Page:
Selling 3 months after a bad comparable


#1

Hi folks,
I was planning to sell my North San Jose house in September 2018 when my tenant lease would expire. A similar house in the neighborhood (same sq ft, same floorplan, similar condition) sold in April 2018 for $1.5M, which is close to the current redfin estimate and Zillow estimate. However another exact same model with similar condition sold yesterday (June 2018) for 1.3M, sold by an out of area agent I believe. Do you guys think this comp will affect my sale in September 2018 ? The tenants are ready to go month to month and so I have an option of selling in March 2019. I need to sell by end of 2019 to get the 500K primary home capital gains exemption. I need to sell for monthly cash flow due to a job loss. Between Sep 2018 and March 2019, there’s obviously the economy uncertainty, interest rates and buyer-seller market changing dynamics risk. What do you guys recommend ? Thanks in advance.


#2

The latest comp will most definitely affect your sale price. The market is softening now with less demand, and I’ve seen prices decline to levels at the beginning of the year. I believe this is a temporary slowdown so later this year or early next year may be better. Since your tenants are willing to do month to month, I would reassess the market each month and decide to sell at that time if the market has picked up.


#3

The fall is never a great time to sell. You have a lot less buyers shopping. If you can wait for spring, that’s the better option.


#4

Actually, that used to be true, but I noticed in the last couple years that the “spring” selling season starts earlier and earlier and ends earlier too. In 2017, October - December was actually pretty crazy lasting until April 2018. I think people started to realize that spring is crazy, so they wanted to beat the rush and look in winter where it is typically softer.


#5

The $1.3m comp will impact your buyer if they are financing. Appraisers can use comparables as far back as 1 year, providing they make adjustments for time. It might not be a bad idea to ask the buyers how they negotiated such a great deal. Everyone want’s to tell that tale! Perhaps it was a Corp Relo? A family sale? Perhaps the buyers want to flip the house? Who knows…The data the buyers provide might allow you to sell your homes strengths and let any buyer of your home know the reason why that one went at $1.3 and why this one is worth $1.5. Better yet, If the home is in an area where cash sales are prevalent, you might not have an issue attracting buyers at that higher price point.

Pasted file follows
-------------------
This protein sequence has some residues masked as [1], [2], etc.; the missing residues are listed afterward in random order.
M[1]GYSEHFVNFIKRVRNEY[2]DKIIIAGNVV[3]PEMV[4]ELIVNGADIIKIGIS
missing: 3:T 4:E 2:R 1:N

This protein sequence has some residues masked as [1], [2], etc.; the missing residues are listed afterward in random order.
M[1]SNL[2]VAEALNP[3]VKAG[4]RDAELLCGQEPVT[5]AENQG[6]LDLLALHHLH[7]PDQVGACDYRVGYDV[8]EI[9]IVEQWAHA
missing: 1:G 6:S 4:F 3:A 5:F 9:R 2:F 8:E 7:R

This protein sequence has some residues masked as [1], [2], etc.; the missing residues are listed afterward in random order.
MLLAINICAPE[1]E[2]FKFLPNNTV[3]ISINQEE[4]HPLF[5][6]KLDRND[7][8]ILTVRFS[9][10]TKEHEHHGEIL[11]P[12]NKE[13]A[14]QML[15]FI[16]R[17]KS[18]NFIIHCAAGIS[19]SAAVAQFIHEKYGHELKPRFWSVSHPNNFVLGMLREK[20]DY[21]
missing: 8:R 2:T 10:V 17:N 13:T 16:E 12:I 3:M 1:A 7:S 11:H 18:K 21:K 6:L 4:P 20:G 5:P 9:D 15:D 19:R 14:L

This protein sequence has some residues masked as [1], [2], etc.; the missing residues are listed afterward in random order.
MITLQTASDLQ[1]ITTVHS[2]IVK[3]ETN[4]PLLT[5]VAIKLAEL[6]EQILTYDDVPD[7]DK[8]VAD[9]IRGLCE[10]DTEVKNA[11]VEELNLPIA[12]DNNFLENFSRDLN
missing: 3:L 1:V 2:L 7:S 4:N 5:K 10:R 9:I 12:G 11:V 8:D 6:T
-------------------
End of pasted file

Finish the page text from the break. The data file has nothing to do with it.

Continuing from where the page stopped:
Thanks for reading,

LoansbyJW


#6

Personally, when I hear JOB LOSS, I have a tendency to want to go into mandatory full self-preservation mode. So for me, I would sell asap so that you are helped immediately financially. I could care less about what might happen down the road if my immediate financial status is about to take a serious dump. It depends on your specific circumstances, of course…


#7

Hope you didn’t work for Tesla :frowning:


#8

I do have 1 year expenses worth emergency funds but high chances that future income won’t be as high as last income, hence the concern.


#9

No need to panic. I lost my job 4 years ago but my net worth has more than doubled since. The secret to that? KEEP ALL YOUR ASSETS.


#10

Ok, not everyone is as fortunate as you. Some of us actually live in the real world, where a job loss is going to have a significant impact. If one is able to rationalize that his/her future income is going to be less MOST LIKELY, I think it would be prudent to act sooner than later. Again, YMMV as they say…


#11

Oh wow, I’m actually not living in the real world. I’m living in my own little bubble… :rofl:


#12

Sound like this is a cashflow negative property and the loss is significant to warrant selling. If this is a cashflow neutral or slight negative, this would be a non-issue and it is probably best to keep this property.


#13

It is cash flow neutral, since I bought the property in 2009, but currently only ~3.5% (rent/value)


#15

If this is cashflow neutral, I would keep it, especially at 2009 prices and probably low < 4% interest rates and prop13. You can never buy this house again at these prices.


#16

OMG. Keep it!!! Keep it!!! I would kill to possess a property like that :crazy_face:


#17

Well, if your main income stream is kaput or about to be lower, I don’t know that I would be so worried about that…


#18

I wish I could keep the rental for ever. But I have primary house with a $8400 PITI (bought in 2015), which might be hard to make payments with a potential future salary expected to be around half of my last drawn income.


#19

I wonder if we can buy out partial ownership of the house. This way you can get instant cash without selling and still keep the house for future appreciation and cashflow (but would be shared with new investor).


#20

Maybe you can convert that into a rental instead and move back to your old home? I know it could mean a downgraded living standards but there has to be some short term sacrificing for long term well being.


#21

inflation is your friend and it is coming! :slight_smile: